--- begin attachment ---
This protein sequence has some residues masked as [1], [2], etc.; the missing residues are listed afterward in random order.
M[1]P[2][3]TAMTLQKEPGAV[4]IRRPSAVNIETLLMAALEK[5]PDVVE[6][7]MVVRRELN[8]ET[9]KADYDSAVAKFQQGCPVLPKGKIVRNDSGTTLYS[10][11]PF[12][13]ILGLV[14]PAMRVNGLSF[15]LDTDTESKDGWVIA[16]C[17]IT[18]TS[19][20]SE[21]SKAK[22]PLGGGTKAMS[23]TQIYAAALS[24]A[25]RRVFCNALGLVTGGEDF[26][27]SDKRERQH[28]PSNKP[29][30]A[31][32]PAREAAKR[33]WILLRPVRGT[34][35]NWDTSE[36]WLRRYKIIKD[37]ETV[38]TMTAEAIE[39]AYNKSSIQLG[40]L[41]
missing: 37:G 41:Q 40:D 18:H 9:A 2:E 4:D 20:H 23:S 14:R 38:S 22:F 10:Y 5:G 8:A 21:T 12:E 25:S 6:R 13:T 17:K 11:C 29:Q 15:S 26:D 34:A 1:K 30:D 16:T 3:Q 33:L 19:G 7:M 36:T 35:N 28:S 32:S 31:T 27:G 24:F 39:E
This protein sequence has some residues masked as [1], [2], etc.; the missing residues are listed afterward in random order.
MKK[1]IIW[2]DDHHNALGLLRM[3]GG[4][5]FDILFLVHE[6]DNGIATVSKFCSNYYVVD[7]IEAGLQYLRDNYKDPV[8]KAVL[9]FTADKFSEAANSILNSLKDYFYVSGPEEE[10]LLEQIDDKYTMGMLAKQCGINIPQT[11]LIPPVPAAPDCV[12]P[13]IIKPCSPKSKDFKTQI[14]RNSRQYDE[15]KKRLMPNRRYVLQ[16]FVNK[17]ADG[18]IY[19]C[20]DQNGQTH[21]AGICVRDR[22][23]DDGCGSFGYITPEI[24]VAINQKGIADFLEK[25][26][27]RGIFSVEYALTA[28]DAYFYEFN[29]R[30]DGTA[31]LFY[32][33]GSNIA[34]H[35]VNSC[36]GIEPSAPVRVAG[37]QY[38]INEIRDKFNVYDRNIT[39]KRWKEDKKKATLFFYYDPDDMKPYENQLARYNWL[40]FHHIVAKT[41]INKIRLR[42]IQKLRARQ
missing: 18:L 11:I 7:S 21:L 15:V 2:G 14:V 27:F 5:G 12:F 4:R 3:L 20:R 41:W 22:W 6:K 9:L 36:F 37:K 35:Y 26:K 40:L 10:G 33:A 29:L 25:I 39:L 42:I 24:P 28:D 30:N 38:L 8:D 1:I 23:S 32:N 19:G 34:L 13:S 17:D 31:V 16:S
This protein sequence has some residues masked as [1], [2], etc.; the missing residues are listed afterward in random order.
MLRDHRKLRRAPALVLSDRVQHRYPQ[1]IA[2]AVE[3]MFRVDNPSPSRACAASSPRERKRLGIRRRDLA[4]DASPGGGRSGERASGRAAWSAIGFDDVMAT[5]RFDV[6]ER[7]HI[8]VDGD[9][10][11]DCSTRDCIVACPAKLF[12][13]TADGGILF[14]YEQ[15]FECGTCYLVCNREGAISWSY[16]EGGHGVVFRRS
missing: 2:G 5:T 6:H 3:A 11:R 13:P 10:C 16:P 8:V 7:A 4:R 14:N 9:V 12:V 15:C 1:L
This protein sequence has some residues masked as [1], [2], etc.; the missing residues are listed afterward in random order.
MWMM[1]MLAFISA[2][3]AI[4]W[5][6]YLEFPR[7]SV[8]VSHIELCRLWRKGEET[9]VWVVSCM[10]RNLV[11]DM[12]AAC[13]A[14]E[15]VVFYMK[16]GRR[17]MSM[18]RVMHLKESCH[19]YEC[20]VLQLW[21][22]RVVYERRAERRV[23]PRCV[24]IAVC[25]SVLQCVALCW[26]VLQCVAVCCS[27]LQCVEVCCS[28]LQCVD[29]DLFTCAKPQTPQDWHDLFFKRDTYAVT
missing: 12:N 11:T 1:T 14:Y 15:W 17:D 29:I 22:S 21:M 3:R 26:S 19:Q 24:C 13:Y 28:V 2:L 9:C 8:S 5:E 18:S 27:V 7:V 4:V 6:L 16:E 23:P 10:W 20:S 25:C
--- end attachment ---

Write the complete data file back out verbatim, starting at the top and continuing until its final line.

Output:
This protein sequence has some residues masked as [1], [2], etc.; the missing residues are listed afterward in random order.
M[1]P[2][3]TAMTLQKEPGAV[4]IRRPSAVNIETLLMAALEK[5]PDVVE[6][7]MVVRRELN[8]ET[9]KADYDSAVAKFQQGCPVLPKGKIVRNDSGTTLYS[10][11]PF[12][13]ILGLV[14]PAMRVNGLSF[15]LDTDTESKDGWVIA[16]C[17]IT[18]TS[19][20]SE[21]SKAK[22]PLGGGTKAMS[23]TQIYAAALS[24]A[25]RRVFCNALGLVTGGEDF[26][27]SDKRERQH[28]PSNKP[29][30]A[31][32]PAREAAKR[33]WILLRPVRGT[34][35]NWDTSE[36]WLRRYKIIKD[37]ETV[38]TMTAEAIE[39]AYNKSSIQLG[40]L[41]
missing: 37:G 41:Q 40:D 18:H 9:A 2:E 4:D 20:H 23:S 14:R 38:S 22:F 10:Y 5:G 8:A 21:T 12:E 25:S 6:R 13:T 17:K 11:C 29:Q 15:S 26:D 34:A 1:K 30:D 16:T 3:Q 33:L 19:G 7:M 36:T 35:N 28:S 32:S 31:T 27:G 24:F 39:E
This protein sequence has some residues masked as [1], [2], etc.; the missing residues are listed afterward in random order.
MKK[1]IIW[2]DDHHNALGLLRM[3]GG[4][5]FDILFLVHE[6]DNGIATVSKFCSNYYVVD[7]IEAGLQYLRDNYKDPV[8]KAVL[9]FTADKFSEAANSILNSLKDYFYVSGPEEE[10]LLEQIDDKYTMGMLAKQCGINIPQT[11]LIPPVPAAPDCV[12]P[13]IIKPCSPKSKDFKTQI[14]RNSRQYDE[15]KKRLMPNRRYVLQ[16]FVNK[17]ADG[18]IY[19]C[20]DQNGQTH[21]AGICVRDR[22][23]DDGCGSFGYITPEI[24]VAINQKGIADFLEK[25][26][27]RGIFSVEYALTA[28]DAYFYEFN[29]R[30]DGTA[31]LFY[32][33]GSNIA[34]H[35]VNSC[36]GIEPSAPVRVAG[37]QY[38]INEIRDKFNVYDRNIT[39]KRWKEDKKKATLFFYYDPDDMKPYENQLARYNWL[40]FHHIVAKT[41]INKIRLR[42]IQKLRARQ
missing: 18:L 11:I 7:S 21:L 15:V 2:G 14:V 27:F 5:G 12:F 4:R 3:L 20:R 41:W 22:W 6:K 9:L 36:F 37:K 35:Y 26:K 40:L 10:G 33:A 29:L 25:I 39:L 42:I 24:P 28:D 30:N 38:L 8:D 1:I 23:S 32:N 19:G 34:L 13:S 17:D 31:V 16:S
This protein sequence has some residues masked as [1], [2], etc.; the missing residues are listed afterward in random order.
MLRDHRKLRRAPALVLSDRVQHRYPQ[1]IA[2]AVE[3]MFRVDNPSPSRACAASSPRERKRLGIRRRDLA[4]DASPGGGRSGERASGRAAWSAIGFDDVMAT[5]RFDV[6]ER[7]HI[8]VDGD[9][10][11]DCSTRDCIVACPAKLF[12][13]TADGGILF[14]YEQ[15]FECGTCYLVCNREGAISWSY[16]EGGHGVVFRRS
missing: 2:G 5:T 6:H 3:A 11:R 13:P 10:C 16:P 8:V 7:A 4:R 14:N 9:V 12:V 15:C 1:L
This protein sequence has some residues masked as [1], [2], etc.; the missing residues are listed afterward in random order.
MWMM[1]MLAFISA[2][3]AI[4]W[5][6]YLEFPR[7]SV[8]VSHIELCRLWRKGEET[9]VWVVSCM[10]RNLV[11]DM[12]AAC[13]A[14]E[15]VVFYMK[16]GRR[17]MSM[18]RVMHLKESCH[19]YEC[20]VLQLW[21][22]RVVYERRAERRV[23]PRCV[24]IAVC[25]SVLQCVALCW[26]VLQCVAVCCS[27]LQCVEVCCS[28]LQCVD[29]DLFTCAKPQTPQDWHDLFFKRDTYAVT
missing: 12:N 11:T 1:T 14:Y 15:W 17:D 29:I 22:S 21:M 3:R 26:S 19:Q 24:C 13:Y 28:V 2:L 9:C 8:S 5:E 18:S 27:V 7:V 4:V 6:L 16:E 23:P 10:W 20:S 25:C